Taxing marijuana potency – Rose Habib

UPDATE September 22, 2014:  Ms. Habib notes: CBDA is an important standard but wasn’t available commercially. It is now available commercially.

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Is THC content is a practical tax base for marijuana concentrates?  I asked Rose Habib.  She was part of the BOTEC team that worked on Washington’s marijuana laws, and is an analytical chemist with Cannabanalysis Laboratories in Montana, http://cannabanalysis.com.

To restate the question, can different labs  measure liquid alcohol extracts and come back with THC results that are very different?

We have a good way to go.  Here’s Ms. Habib’s full answer:

It is true that labs currently could take the same alcohol extract and get different results.  Because of the homogeneity of the sample, we know that this is not because of sample irregularities, we can easily attribute that to lack of analytical accuracy.

In other industries like pharma or supplements or cGMP regulated industries there are validated methods by which a specific test must be conducted.  These methods cover instrumentation, calibration curve, compensating for possible interferences and sample preparation methods.  They must be proven to work through a series of standardized  benchmarks including Precision, Accuracy, Appropriateness, Robustness, Linearity, Range, Repeatability, Detection Limit, Quantitation Limit, and Interlaboratory Reproducibility.
The US Pharmacopeia provides testing standards for many over the counter drugs and herbal supplements.  If a lab follows those methods they can be assured of being well on their way to a true answer.

None of this exists for quantifying cannabinoids.  Each lab has developed their own method, some choosing inappropriate instrumentation.  Many of them are not familiar with industry standards for testing and method validation. Many of them are reproducing and tweaking methods found in published literature.  Some of them know what they are doing and are doing good work, some are happy they’ve figured out how to make a chromatography peak and now consider themselves professional analysts. The unregulated nature of cannabis production, processing and testing have allowed a significant number of amateur analysts to set up shop. This is unfortunate.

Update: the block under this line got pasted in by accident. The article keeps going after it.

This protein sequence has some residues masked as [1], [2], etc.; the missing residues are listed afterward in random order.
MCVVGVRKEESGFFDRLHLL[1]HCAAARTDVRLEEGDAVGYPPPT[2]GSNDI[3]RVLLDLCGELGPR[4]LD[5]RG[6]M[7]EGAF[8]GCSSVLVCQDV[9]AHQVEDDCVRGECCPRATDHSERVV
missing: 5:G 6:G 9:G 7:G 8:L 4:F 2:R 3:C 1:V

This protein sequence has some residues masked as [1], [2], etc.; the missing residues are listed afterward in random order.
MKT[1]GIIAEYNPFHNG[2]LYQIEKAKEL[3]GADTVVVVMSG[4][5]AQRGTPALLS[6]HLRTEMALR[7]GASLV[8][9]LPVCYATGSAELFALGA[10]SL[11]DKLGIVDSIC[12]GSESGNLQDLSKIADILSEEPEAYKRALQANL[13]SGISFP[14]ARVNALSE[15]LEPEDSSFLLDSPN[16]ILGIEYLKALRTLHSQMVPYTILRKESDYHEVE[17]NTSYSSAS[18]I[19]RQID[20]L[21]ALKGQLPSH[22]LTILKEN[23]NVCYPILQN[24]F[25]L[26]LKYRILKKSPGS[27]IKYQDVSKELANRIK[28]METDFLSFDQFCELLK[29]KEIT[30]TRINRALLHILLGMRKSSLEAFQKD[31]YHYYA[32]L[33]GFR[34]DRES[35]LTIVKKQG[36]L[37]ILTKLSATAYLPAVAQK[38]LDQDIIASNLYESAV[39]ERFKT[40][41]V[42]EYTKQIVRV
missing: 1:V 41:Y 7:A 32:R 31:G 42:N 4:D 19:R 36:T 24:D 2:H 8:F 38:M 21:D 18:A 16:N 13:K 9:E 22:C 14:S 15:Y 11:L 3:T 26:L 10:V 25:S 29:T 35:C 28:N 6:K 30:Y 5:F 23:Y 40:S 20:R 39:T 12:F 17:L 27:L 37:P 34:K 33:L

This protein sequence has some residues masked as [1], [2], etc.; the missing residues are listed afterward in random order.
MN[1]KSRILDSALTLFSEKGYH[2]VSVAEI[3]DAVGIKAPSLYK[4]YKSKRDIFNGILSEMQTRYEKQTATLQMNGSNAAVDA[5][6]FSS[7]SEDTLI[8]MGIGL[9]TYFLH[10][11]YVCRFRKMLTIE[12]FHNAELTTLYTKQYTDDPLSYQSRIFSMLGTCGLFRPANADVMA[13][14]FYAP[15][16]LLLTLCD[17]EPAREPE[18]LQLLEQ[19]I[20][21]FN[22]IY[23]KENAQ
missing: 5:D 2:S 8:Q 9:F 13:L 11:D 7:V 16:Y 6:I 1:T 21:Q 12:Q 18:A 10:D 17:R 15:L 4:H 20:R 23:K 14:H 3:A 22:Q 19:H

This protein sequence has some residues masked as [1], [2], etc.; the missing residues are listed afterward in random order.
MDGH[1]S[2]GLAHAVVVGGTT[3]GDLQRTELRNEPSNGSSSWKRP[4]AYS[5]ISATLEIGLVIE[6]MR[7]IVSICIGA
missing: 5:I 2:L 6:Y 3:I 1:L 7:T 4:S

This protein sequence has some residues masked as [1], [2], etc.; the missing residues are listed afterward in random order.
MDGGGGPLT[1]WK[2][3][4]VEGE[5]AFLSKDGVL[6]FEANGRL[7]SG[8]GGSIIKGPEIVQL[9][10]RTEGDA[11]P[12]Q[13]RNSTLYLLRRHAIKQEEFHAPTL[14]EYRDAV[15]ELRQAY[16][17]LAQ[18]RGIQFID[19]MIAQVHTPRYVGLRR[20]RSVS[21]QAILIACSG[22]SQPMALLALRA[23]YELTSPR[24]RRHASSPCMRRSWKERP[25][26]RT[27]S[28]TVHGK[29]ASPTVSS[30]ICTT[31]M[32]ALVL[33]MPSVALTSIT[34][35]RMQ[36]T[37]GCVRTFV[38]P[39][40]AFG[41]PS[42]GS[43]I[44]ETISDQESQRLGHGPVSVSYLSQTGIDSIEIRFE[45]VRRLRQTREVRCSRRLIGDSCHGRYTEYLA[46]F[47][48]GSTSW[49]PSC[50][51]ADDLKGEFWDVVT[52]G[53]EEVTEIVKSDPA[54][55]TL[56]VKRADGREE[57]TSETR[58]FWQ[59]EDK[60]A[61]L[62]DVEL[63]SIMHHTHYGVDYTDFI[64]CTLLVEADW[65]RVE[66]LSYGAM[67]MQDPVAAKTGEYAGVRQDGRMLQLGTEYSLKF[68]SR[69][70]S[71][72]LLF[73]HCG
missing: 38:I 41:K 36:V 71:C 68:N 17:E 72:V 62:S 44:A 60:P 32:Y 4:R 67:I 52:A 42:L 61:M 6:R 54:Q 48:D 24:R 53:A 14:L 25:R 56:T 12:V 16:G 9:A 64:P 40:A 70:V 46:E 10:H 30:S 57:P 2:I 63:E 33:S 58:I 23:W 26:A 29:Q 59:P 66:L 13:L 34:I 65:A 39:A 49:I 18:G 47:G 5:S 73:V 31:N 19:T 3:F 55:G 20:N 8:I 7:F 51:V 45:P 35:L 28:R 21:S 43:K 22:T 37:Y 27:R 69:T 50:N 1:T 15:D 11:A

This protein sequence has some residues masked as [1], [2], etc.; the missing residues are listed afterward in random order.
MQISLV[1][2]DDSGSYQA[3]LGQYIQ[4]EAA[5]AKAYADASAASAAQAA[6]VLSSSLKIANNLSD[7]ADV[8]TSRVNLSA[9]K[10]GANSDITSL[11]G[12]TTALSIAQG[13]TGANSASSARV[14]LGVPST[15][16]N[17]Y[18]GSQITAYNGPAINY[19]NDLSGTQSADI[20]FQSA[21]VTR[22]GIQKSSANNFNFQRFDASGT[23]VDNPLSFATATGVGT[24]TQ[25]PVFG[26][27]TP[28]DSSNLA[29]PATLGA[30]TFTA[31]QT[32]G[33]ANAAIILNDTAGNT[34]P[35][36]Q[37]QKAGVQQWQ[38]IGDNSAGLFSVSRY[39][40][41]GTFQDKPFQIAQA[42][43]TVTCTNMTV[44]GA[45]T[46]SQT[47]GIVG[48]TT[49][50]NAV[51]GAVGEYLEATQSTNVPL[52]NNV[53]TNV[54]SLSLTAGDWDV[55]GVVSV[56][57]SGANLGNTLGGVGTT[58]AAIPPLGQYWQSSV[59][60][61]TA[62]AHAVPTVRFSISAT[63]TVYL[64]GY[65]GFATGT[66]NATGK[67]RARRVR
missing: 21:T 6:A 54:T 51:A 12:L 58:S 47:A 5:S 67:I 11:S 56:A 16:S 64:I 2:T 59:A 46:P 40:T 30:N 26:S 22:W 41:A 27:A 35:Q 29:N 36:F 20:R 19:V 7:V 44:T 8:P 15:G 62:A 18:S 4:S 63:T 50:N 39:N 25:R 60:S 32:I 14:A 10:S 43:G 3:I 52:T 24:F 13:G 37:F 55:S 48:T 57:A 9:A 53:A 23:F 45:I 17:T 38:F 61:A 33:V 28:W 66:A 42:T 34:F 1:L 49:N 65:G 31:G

In Washington, they have chosen to follow the American Herbal Pharmocopeia’s monograph on Cannabis.  This monograph, which had been in progress as a back burner project, was completed at the urging of the Liquor Control Board with the input of many of the cannabis testing labs currently in operation.  However much LCB requires labs to meet certain standards of accuracy and precision will be directly reflected in the quality of data produced. Spot checking and round robin testing should help illuminate outliers.

Science runs on consensus and reproducibility.  When producing and testing cannabis rise to the normalcy of everyday production, the quality will improve all the way around.

Many of the labs in CA have formed an industry association and regularly participate in round robin testing exercises in order to expose outliers.  No one looks good if results are irregular between labs.

Most of the disgruntled growers, and complaints about testing labs come from amateurs who have sent bud samples to various labs and are upset about the variability of the results.  Unfortunately, the amateurs have no concept of sample homogeneity and usually break a bud down and send it to various labs.  This sort of amateur sleuthing, compounded with righteous indignation and an utter lack of knowledge about QC testing have done the testing industry no favors.